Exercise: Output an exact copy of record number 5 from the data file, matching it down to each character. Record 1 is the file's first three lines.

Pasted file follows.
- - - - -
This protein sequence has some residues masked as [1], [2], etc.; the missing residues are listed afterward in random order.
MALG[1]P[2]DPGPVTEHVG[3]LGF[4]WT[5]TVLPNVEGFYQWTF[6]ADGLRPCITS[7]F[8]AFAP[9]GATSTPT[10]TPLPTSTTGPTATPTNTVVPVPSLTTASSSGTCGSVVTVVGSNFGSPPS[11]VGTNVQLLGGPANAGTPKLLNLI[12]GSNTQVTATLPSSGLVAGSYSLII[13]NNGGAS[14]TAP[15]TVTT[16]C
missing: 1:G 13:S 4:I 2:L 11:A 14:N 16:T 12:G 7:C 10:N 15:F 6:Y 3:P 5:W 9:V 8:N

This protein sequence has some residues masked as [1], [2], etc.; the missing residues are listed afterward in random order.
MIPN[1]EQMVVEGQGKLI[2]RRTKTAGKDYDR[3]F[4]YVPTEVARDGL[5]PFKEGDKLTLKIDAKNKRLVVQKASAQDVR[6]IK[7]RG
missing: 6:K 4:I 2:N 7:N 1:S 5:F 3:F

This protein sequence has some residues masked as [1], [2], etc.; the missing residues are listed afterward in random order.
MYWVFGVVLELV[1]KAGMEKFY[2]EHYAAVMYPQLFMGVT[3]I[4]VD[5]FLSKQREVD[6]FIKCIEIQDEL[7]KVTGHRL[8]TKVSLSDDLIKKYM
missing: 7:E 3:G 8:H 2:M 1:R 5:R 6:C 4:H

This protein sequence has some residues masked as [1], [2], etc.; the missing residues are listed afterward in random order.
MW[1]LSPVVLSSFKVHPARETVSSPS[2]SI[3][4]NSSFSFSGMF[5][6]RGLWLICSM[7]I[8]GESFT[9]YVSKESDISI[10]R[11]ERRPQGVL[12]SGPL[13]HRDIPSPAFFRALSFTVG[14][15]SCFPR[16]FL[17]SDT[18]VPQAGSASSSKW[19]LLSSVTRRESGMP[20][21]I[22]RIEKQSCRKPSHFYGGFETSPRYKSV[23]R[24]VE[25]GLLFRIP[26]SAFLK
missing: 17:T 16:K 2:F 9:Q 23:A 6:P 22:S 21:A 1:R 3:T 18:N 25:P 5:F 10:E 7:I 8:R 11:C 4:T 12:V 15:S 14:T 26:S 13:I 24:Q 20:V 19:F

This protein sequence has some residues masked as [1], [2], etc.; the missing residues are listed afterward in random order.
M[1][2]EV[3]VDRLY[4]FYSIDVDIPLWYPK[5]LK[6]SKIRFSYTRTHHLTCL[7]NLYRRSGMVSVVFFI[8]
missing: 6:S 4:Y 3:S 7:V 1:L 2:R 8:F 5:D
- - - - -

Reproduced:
This protein sequence has some residues masked as [1], [2], etc.; the missing residues are listed afterward in random order.
M[1][2]EV[3]VDRLY[4]FYSIDVDIPLWYPK[5]LK[6]SKIRFSYTRTHHLTCL[7]NLYRRSGMVSVVFFI[8]
missing: 6:S 4:Y 3:S 7:V 1:L 2:R 8:F 5:D